It's official, giving cops the finger is protected speech and cannot be deemed "disorderly conduct" by cops.
It’s now perfectly legal to flip off a cop.
A police officer can’t simply pull you over because you gave them the “finger,” according to a federal appeals court ruling from 2016.
The 14-page opinion issued by the the U.S. Court of Appeals for the 2nd Circuit ruled that the “ancient gesture of insult is not the basis for a reasonable suspicion of a traffic violation or impending criminal activity.”
The ruling comes in response to a case where John Swartz and his wife Judy Mayton-Swartz were forced to bring suit against two police officers who arrested Swartz back in May of 2006. The arrest was made simply as a result of John Swartz flipping off the officer who was using a radar device at an intersection in St. Johnsville, New York.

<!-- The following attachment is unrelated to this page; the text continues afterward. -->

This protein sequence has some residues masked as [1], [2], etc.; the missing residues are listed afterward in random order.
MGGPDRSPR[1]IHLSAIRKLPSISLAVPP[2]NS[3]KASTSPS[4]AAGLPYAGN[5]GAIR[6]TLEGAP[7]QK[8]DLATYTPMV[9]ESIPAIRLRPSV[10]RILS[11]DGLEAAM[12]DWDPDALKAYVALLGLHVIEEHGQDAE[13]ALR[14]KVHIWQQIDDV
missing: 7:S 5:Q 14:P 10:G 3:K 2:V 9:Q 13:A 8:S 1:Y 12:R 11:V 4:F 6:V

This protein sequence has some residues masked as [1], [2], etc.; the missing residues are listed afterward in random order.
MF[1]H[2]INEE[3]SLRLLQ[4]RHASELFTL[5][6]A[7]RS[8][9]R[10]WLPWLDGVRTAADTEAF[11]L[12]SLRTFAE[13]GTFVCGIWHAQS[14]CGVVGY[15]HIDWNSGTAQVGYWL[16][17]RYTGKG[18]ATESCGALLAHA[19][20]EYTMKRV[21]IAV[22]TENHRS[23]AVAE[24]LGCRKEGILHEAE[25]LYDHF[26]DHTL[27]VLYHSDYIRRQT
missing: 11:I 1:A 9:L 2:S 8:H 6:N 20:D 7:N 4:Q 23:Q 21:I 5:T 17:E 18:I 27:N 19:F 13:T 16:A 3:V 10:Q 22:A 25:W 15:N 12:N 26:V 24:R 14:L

Swartz was charged with “disorderly conduct,” the common way that officers charge people when they have not committed any crime.
Even though a federal judge in the Northern District of New York had granted summary judgement in favor of the officers back in July of 2011, the Court of Appeals erased that decision.
The cops tried to defend themselves, saying that the did have probable cause because they thought being flipped off meant the couple was “trying to get my attention for some reason.”
But the court didn’t buy this ridiculous excuse, saying that the “nearly universal recognition that this gesture is an insult deprives such an interpretation of reasonableness.”
In the end, they ruled that that “gesture” of insult is protected.